Out in the Cold: Homeless Children in Crisis in Massachusetts

Massachusetts Law Reform Institute

From the Executive Summary of the report:

"In September 2012, Massachusetts imposed new restrictions on eligibility for emergency shelter for homeless families with children. Under the new regulations, many families are not eligible for shelter until they become so desperate that their children have to sleep to in a “place not meant for human habitation.” Since September, more than 160 families – including hundreds of children –were placed in shelter only after sleeping in places not meant for human habitation. This figure is based on the Commonwealth’s own data, and consistent with the authors’ first-hand experience.

These families are sleeping outside, in abandoned buildings, in emergency rooms at great expense to the Commonwealth and the health care system, and in cars – including on some of the most frigid nights of the year.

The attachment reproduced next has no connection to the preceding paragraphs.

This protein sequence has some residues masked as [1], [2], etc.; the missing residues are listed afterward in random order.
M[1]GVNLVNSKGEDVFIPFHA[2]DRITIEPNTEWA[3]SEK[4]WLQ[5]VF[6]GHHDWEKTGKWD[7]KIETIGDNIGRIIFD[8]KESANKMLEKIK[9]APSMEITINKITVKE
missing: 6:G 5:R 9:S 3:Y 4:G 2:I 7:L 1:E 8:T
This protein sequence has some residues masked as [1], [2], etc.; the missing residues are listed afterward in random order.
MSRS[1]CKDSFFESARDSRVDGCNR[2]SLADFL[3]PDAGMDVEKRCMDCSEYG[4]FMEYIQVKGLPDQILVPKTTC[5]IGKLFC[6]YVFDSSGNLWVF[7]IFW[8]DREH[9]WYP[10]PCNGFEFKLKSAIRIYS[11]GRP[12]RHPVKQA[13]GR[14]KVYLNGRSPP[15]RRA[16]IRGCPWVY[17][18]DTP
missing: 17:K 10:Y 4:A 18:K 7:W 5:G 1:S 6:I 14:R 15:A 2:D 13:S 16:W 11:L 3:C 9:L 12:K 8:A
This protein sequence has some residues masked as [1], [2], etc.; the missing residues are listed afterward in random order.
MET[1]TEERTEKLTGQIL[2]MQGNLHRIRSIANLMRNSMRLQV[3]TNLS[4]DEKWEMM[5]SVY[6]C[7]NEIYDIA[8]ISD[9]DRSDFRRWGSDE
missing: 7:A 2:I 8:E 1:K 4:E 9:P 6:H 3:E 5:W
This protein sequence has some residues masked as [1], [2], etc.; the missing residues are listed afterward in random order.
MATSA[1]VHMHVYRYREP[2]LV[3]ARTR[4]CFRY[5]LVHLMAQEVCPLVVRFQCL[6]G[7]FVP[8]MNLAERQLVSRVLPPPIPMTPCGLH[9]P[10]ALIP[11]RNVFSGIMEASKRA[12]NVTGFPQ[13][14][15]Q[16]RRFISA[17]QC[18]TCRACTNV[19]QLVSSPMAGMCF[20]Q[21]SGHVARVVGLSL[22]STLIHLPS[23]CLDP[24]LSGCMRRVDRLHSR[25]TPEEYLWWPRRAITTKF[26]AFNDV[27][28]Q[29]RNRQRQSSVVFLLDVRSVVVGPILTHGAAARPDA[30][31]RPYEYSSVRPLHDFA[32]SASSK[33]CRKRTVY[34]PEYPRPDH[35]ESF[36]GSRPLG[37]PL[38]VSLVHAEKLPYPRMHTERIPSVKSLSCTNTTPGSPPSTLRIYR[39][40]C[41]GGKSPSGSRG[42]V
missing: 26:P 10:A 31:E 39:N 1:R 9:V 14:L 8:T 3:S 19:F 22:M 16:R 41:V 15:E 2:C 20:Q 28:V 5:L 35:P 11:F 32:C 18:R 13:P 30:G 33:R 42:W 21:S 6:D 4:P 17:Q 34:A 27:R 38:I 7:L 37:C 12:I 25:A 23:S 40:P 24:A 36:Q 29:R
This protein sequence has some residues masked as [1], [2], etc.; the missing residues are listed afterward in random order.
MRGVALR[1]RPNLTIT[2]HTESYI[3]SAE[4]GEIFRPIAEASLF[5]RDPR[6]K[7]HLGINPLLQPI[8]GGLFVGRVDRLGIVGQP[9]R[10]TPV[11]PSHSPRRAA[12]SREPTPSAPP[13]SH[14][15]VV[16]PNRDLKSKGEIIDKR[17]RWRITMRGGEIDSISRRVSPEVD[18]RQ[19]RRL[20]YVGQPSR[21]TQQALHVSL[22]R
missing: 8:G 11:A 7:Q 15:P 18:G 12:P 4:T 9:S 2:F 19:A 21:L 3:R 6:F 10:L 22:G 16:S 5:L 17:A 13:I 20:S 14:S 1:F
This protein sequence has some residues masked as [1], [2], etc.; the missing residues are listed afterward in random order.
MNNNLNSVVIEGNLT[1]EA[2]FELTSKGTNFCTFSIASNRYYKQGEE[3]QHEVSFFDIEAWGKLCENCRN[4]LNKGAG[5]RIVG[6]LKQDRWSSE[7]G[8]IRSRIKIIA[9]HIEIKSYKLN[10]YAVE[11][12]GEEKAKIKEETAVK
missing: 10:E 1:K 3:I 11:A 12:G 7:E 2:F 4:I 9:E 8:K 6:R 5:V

The current policy is immoral, unacceptable, and unnecessary. It is needlessly placing the lives and health of children and their families at risk. And it is wasting more state resources than it is saving.

Fortunately, the solution to this problem is simple: For less than $100,000 per year, homeless children can be provided with shelter before they have to stay in a place not meant for human habitation.

The answer to homelessness is greater investment in more affordable housing. But such investments should not come at the expense of children who are being denied both housing and shelter. Access to shelter should not be cut off unless and until these families can be housed instead. That – not the policy currently being implemented – would be true “Housing First.”

The new Massachusetts policies are, literally, leaving children out in the cold. As explained in this report, we can and must do better.

We call on our State Government to protect these children by making families who are at imminent risk of staying in a place not meant for human habitation eligible for shelter.

MLRI, April 2013"

Click the "Go to Website" link below to download the full report from MLRI's website.